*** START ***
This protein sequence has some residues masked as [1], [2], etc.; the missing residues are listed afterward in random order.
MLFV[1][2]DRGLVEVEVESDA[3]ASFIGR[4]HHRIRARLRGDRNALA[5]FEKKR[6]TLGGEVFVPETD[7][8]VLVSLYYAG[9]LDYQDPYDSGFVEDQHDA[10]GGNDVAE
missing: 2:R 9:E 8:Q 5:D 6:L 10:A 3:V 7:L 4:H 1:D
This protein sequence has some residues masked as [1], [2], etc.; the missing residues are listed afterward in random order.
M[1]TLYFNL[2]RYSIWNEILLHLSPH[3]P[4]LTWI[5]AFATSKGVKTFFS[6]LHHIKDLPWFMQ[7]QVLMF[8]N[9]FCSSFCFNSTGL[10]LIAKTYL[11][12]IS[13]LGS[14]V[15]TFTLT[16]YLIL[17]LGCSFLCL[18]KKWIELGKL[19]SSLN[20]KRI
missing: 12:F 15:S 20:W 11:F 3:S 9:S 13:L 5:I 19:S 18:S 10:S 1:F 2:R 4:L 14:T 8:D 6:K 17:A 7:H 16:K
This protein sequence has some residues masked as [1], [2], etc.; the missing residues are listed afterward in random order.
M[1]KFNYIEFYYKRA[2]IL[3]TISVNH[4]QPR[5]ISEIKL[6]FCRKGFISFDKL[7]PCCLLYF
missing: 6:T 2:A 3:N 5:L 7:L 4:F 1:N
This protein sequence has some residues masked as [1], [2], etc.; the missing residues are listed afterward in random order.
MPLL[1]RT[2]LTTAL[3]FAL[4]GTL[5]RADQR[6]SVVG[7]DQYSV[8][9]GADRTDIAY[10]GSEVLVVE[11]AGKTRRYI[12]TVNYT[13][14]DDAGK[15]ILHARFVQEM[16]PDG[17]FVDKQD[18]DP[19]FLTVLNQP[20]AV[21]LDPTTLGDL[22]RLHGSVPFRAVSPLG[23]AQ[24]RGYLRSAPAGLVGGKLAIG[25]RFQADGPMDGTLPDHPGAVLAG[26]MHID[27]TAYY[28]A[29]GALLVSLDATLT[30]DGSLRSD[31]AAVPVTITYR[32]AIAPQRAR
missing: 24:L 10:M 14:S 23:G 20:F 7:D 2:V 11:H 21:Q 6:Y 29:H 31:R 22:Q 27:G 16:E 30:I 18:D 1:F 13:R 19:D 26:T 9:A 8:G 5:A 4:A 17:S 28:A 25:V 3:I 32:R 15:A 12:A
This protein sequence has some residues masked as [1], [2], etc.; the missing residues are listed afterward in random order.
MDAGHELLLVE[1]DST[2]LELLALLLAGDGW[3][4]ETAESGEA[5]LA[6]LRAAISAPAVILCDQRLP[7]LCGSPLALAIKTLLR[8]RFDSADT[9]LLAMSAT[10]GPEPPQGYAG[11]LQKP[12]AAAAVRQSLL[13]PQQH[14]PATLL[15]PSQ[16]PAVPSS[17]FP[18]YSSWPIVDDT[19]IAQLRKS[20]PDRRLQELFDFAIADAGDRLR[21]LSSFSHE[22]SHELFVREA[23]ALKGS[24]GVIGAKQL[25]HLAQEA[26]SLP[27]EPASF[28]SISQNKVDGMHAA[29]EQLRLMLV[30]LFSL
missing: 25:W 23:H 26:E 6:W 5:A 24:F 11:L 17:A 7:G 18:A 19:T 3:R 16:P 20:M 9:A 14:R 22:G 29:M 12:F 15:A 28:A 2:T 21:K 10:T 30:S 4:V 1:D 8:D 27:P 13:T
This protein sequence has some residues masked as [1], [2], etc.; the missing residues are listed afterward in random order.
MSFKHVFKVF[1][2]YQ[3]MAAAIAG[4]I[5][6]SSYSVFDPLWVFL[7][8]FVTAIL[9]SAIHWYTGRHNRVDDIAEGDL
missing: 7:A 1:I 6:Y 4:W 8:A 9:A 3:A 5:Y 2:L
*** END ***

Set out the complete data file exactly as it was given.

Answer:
This protein sequence has some residues masked as [1], [2], etc.; the missing residues are listed afterward in random order.
MLFV[1][2]DRGLVEVEVESDA[3]ASFIGR[4]HHRIRARLRGDRNALA[5]FEKKR[6]TLGGEVFVPETD[7][8]VLVSLYYAG[9]LDYQDPYDSGFVEDQHDA[10]GGNDVAE
missing: 2:R 9:E 8:Q 5:D 6:L 10:A 3:V 7:L 4:H 1:D
This protein sequence has some residues masked as [1], [2], etc.; the missing residues are listed afterward in random order.
M[1]TLYFNL[2]RYSIWNEILLHLSPH[3]P[4]LTWI[5]AFATSKGVKTFFS[6]LHHIKDLPWFMQ[7]QVLMF[8]N[9]FCSSFCFNSTGL[10]LIAKTYL[11][12]IS[13]LGS[14]V[15]TFTLT[16]YLIL[17]LGCSFLCL[18]KKWIELGKL[19]SSLN[20]KRI
missing: 12:F 15:S 20:W 11:F 3:S 9:S 13:L 5:I 19:S 18:S 10:S 1:F 2:R 4:L 14:T 8:D 6:K 17:A 7:H 16:K
This protein sequence has some residues masked as [1], [2], etc.; the missing residues are listed afterward in random order.
M[1]KFNYIEFYYKRA[2]IL[3]TISVNH[4]QPR[5]ISEIKL[6]FCRKGFISFDKL[7]PCCLLYF
missing: 6:T 2:A 3:N 5:L 7:L 4:F 1:N
This protein sequence has some residues masked as [1], [2], etc.; the missing residues are listed afterward in random order.
MPLL[1]RT[2]LTTAL[3]FAL[4]GTL[5]RADQR[6]SVVG[7]DQYSV[8][9]GADRTDIAY[10]GSEVLVVE[11]AGKTRRYI[12]TVNYT[13][14]DDAGK[15]ILHARFVQEM[16]PDG[17]FVDKQD[18]DP[19]FLTVLNQP[20]AV[21]LDPTTLGDL[22]RLHGSVPFRAVSPLG[23]AQ[24]RGYLRSAPAGLVGGKLAIG[25]RFQADGPMDGTLPDHPGAVLAG[26]MHID[27]TAYY[28]A[29]GALLVSLDATLT[30]DGSLRSD[31]AAVPVTITYR[32]AIAPQRAR
missing: 24:L 10:M 14:S 23:G 20:F 7:D 2:V 11:H 21:Q 6:Y 29:H 31:R 22:Q 27:G 16:E 30:I 18:D 1:F 13:R 19:D 26:T 9:A 8:G 5:A 4:A 17:S 28:A 25:V 3:I 32:R 15:A 12:A
This protein sequence has some residues masked as [1], [2], etc.; the missing residues are listed afterward in random order.
MDAGHELLLVE[1]DST[2]LELLALLLAGDGW[3][4]ETAESGEA[5]LA[6]LRAAISAPAVILCDQRLP[7]LCGSPLALAIKTLLR[8]RFDSADT[9]LLAMSAT[10]GPEPPQGYAG[11]LQKP[12]AAAAVRQSLL[13]PQQH[14]PATLL[15]PSQ[16]PAVPSS[17]FP[18]YSSWPIVDDT[19]IAQLRKS[20]PDRRLQELFDFAIADAGDRLR[21]LSSFSHE[22]SHELFVREA[23]ALKGS[24]GVIGAKQL[25]HLAQEA[26]SLP[27]EPASF[28]SISQNKVDGMHAA[29]EQLRLMLV[30]LFSL
missing: 25:W 23:H 26:E 6:W 5:A 24:F 11:L 17:A 7:G 18:A 19:T 3:R 16:P 20:M 9:A 14:R 22:G 29:M 12:F 15:A 28:A 2:T 21:K 10:T 30:S 4:V 1:D 8:D 27:P 13:T
This protein sequence has some residues masked as [1], [2], etc.; the missing residues are listed afterward in random order.
MSFKHVFKVF[1][2]YQ[3]MAAAIAG[4]I[5][6]SSYSVFDPLWVFL[7][8]FVTAIL[9]SAIHWYTGRHNRVDDIAEGDL
missing: 7:A 1:I 6:Y 4:W 8:A 9:A 3:A 5:Y 2:L